Just Another Lenten Saturday

by Digitalnun on March 9, 2013

Saturdays in Lent have a quality all their own: slightly bleak, especially if the weather is bad, and somehow not particularly memorable. A lot of life is like that, if we’re honest, but I find St Benedict’s call to live lives of ‘surpassing purity during this holy season’ and his emphasis on joy quite striking (RB 49). Like most nuns, I love the stripping away to essentials of both liturgy and daily life at this time. The chant is unaccompanied, the food very plain (we fast every day except Sunday), and we try, within the limits of our budget and personal talents, to give more to others than we are able to do at other times of year. It reminds me that most of our monastic life is hidden and both much more ordinary than many people assume and perhaps a little more extraordinary at the same time. It has something of the transforming quality of Holy Saturday/Easter Night about it. My favourite quotation from the Desert Fathers captures the essence of this transformation: ‘the monastic cell is like Easter Night, it sees Christ rising.’

That is our prayer for ourselves and for all who read this blog at any time of year.



Thank you for giving us a glimpse of your Saturday. Very beautiful. 🙂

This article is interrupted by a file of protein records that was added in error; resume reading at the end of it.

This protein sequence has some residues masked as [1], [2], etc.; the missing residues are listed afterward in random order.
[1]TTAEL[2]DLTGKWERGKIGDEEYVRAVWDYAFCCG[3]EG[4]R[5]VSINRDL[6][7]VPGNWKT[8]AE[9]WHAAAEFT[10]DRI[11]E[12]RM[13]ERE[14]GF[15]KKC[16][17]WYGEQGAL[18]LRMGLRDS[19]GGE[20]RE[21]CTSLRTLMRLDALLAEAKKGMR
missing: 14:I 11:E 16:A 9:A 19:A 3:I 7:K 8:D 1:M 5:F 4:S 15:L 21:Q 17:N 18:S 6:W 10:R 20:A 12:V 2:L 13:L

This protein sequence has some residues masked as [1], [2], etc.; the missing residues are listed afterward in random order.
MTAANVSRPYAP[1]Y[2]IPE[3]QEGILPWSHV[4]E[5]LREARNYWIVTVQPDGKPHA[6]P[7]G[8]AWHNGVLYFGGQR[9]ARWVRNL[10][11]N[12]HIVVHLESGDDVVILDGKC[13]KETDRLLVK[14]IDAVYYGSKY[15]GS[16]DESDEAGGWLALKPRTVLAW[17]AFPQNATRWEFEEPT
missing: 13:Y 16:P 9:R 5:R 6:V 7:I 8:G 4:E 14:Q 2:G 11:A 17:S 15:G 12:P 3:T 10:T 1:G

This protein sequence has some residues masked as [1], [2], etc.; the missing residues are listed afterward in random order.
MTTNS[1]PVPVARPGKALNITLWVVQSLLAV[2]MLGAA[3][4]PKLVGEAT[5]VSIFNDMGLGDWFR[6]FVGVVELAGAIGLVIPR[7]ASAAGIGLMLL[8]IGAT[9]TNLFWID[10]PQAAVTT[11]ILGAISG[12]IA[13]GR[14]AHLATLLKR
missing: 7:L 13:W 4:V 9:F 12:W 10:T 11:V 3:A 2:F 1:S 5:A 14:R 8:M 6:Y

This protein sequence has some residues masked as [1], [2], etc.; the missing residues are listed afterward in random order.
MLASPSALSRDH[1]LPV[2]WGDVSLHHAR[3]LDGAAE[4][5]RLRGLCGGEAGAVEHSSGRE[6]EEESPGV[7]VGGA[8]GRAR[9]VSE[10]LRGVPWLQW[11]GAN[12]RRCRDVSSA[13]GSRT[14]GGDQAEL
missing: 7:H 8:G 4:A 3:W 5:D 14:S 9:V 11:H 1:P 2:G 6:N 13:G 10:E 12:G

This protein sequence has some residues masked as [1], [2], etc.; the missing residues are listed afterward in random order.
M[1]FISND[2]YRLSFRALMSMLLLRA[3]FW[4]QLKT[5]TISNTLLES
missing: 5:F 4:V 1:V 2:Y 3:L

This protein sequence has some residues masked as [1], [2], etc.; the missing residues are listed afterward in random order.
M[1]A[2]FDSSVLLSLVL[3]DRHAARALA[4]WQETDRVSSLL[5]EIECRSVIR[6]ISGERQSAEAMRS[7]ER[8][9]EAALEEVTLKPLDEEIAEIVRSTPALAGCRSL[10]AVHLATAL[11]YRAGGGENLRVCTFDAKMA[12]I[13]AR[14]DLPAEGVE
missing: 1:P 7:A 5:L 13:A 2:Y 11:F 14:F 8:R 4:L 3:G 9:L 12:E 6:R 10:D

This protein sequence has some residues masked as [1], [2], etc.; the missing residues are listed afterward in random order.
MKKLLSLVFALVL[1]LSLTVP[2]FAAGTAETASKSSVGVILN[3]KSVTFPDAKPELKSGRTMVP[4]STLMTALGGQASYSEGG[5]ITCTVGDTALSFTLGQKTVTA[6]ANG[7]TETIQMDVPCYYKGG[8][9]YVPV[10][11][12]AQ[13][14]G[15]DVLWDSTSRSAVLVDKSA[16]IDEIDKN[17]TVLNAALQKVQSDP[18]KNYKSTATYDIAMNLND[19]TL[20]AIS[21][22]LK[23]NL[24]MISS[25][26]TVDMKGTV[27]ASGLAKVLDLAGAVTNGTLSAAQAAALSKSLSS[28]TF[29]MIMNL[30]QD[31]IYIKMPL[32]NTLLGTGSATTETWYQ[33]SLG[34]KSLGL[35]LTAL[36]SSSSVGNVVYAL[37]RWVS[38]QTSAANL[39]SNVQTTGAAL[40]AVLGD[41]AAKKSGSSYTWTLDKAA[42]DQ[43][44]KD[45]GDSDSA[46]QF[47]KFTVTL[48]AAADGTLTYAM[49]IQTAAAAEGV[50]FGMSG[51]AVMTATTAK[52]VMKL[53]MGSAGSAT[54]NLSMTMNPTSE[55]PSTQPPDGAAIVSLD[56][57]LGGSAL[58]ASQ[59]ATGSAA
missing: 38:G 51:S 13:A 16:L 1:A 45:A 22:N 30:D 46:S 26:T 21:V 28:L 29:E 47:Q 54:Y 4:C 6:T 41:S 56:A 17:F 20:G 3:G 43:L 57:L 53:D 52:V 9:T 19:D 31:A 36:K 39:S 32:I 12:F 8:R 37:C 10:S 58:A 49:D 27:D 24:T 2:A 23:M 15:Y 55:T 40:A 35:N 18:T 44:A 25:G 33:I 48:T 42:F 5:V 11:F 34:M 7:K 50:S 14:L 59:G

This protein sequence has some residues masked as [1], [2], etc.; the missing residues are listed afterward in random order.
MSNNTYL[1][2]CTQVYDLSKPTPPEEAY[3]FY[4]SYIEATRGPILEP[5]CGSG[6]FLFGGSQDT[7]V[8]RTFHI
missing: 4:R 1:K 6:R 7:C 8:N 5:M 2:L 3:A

by claire bangasser on Saturday, 9 March, 2013 at 11:06 am. #

Thank you for this lovely description of Saturdays in Lent. Yes, that ordinary/extraordinary balance is a mystery and often a joy. Today’s glimpse of bright yellow crocus for example. Perfectly ordinary garden sight in March, even on a grim March day. Yet no matter how many one has seen, it is still extraordinary.

by Patricia on Saturday, 9 March, 2013 at 12:36 pm. #

Saturday early mornings for me are spent attending Mass at the home of the Carmelite Nuns. Spiritual, calm devotions.

by Maria on Saturday, 9 March, 2013 at 3:26 pm. #

An inspiring insight into Lenten Saturdays. I like the mention of very plain food – this is something that we in the overfed side of the world tend to lose sight of…the beauty of the plain and simple and the great privilege of having enough on the table. It made me also think of the enormous mystery of the Eucharist where we are fed with the, apparently, simplest of things yet nourished into the eternal life of God. Thank you, Sister, for recalling my mind to things of real worth.

by Shellie on Saturday, 9 March, 2013 at 8:49 pm. #